The Treasury will now cap expenditure growth at 75 percent of Kenya’s revenue growth rate, as the government plots to improve the exchequer’s chance at fiscal consolidation.
The Planning ministry will also put a limit to projections on revenue growth to avoid having overambitious tax targets that have plagued previous budgets when unmet, leading to wider fiscal deficits.
“Revenue projection will not exceed the average growth in preceding three years and expenditure growth capped at 75 percent of the revenue growth rate,” said the Treasury in its final budget policy statement.
In essence, for every Sh100 in additional revenue, the Treasury will endeavour to keep new spending at no more than Sh75.
The move to tie up spending to revenue growth is expected to complement additional fiscal consolidation measures as the Treasury angles for a fiscal deficit of no more than three percent in the 2026-27 budget.
Other initiatives include budget neutrality whereby, for new programmes to be financed, the resources must be released by another programme or project that is either completed or closed.
Further, the Treasury has outlined plans to establish an infrastructure fund, to be initially financed by proceeds from the privatisation to reduce the financing of commercially viable infrastructure projects from the budget over time.
At the same time, grants and concessional loans will be applied primarily to water, health, education, environment and climate change while the exchequer plans to engage a transaction adviser to securitise outstanding bills.
The Treasury is betting on the fiscal policy stance to slow down the annual growth in public debt without compromising service delivery.
On the flip side, the Treasury targets to grow tax revenues beyond 18 percent of gross domestic product (GDP) over the medium term through an array of initiatives including tax administration interventions that cover the integration of the Kenya Revenue Authority tax system with telcos and tax base expansion in the informal sector.
An analysis of fiscal outturns in recent years by the Business Daily shows erratic trends in both expenditures and revenue mobilisation with the Treasury, for instance, failing to hit revenue targets on most occasions.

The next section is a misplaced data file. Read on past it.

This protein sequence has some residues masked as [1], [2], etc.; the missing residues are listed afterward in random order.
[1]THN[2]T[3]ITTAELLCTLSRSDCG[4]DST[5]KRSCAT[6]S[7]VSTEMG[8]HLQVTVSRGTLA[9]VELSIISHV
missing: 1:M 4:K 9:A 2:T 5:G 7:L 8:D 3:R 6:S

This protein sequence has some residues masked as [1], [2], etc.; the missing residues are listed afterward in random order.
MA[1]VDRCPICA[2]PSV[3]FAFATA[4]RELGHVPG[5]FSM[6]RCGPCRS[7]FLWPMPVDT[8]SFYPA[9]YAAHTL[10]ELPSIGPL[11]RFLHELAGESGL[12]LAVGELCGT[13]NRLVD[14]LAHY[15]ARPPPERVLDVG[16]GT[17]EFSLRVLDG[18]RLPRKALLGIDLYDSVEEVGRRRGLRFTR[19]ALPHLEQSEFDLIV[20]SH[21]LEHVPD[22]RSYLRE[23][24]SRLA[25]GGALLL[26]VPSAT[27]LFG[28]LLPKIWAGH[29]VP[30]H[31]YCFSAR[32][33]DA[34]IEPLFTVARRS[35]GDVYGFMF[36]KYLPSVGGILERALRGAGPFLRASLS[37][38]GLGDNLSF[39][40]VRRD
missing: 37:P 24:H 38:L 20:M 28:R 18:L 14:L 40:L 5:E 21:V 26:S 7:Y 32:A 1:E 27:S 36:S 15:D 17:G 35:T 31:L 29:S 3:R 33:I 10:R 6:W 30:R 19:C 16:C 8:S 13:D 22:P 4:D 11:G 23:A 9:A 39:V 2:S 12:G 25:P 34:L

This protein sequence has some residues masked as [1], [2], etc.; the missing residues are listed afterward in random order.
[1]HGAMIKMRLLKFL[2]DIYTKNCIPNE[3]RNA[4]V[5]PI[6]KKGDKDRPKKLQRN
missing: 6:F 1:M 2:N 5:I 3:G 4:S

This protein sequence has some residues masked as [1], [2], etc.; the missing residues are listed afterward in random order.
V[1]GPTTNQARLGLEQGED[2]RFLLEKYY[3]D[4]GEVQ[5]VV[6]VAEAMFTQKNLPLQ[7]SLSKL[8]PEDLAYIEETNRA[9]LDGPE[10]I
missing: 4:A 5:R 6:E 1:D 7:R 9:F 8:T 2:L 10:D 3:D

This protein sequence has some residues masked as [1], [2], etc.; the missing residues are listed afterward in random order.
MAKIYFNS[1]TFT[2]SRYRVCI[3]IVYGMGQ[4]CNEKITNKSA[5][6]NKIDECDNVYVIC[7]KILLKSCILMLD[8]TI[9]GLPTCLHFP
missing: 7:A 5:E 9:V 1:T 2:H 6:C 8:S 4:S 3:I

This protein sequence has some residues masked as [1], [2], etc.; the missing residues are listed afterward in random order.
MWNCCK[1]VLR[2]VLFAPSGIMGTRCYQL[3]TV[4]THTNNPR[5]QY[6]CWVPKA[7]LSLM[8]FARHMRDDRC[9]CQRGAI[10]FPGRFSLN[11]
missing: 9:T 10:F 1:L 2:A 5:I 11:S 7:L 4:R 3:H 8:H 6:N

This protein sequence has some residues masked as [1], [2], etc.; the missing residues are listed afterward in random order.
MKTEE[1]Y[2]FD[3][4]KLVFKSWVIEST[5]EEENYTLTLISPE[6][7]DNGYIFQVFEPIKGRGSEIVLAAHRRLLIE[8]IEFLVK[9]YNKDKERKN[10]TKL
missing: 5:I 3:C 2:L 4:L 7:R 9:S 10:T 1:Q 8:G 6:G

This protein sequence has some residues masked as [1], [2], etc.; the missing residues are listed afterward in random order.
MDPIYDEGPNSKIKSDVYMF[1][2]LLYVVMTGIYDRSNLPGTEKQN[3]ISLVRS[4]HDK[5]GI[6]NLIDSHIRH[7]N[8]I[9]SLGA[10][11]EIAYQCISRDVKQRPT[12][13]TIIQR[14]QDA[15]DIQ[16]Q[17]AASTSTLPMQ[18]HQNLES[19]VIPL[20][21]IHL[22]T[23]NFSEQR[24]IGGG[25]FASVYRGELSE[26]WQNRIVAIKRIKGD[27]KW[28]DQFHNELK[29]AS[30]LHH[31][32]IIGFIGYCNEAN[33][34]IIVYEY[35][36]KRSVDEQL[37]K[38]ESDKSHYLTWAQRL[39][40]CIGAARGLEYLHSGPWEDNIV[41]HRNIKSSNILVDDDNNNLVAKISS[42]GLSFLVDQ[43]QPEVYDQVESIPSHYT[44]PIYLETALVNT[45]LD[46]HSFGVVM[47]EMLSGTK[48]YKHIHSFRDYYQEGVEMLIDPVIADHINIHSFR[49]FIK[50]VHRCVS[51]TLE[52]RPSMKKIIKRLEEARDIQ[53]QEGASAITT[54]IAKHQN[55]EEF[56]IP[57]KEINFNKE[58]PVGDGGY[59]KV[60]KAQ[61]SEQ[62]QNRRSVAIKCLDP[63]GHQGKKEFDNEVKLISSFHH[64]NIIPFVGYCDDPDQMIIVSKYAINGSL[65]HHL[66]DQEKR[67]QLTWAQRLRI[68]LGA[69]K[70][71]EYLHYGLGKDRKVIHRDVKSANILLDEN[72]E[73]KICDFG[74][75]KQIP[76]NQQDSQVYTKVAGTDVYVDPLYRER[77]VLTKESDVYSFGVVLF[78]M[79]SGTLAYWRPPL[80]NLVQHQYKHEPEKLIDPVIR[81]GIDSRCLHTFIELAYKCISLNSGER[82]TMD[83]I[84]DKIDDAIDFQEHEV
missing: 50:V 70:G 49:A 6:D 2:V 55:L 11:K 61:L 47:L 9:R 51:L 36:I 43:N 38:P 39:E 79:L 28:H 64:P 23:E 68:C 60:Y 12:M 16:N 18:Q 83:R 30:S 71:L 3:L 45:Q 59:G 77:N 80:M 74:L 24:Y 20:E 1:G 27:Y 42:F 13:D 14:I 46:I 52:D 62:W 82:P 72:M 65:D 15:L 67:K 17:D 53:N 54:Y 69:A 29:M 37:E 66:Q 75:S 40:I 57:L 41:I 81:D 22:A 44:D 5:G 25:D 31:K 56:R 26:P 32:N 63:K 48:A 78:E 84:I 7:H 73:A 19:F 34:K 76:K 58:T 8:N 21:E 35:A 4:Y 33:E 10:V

While the taxman exceeded its revenue collection target in the 2021/22 fiscal year at Sh.2.199 trillion, the preceding two financial years saw it miss the targets by Sh17.4 billion and Sh131.2 billion respectively.
Similarly, while spending has largely stuck beneath the targets, the rate of growth on the expenditures has on occasion exceeded the comparative revenue growth.
For instance, while revenues grew by 1.9 percent in the 2019/20 fiscal year, expenditures rose at a faster rate of 5.4 percent to Sh2.565 trillion.
Expenditures in the 2017/18 fiscal year also grew by 0.1 percent while revenues in the year plunged by 10.39 percent to leave a wider budget hole.
Total spending in the upcoming 2023/24 budget has been estimated at Sh.3.663 trillion while total revenues are projected at Sh2.894 trillion including Sh2.571 trillion from taxes (ordinary revenue).
Recurrent spending is estimated at Sh.2.459 trillion in contrast to Sh769.3 billion allocated for development spending.
Total financing meanwhile stands at Sh720.1 billion and covers Sh521.5 billion in net domestic borrowing and Sh198.6 billion in net foreign financing.
The fiscal balance including grants is expected to close at an equivalent 4.4 percent of GDP in June next year.
Expenditure and net lending which represents the Treasury’s global budget figure is expected to rise over the medium term to hit Sh5.089 trillion from the scheduled Sh3.663 trillion in the financial year 2023/24 while total revenues are projected to cross the Sh4 trillion mark by June 2027.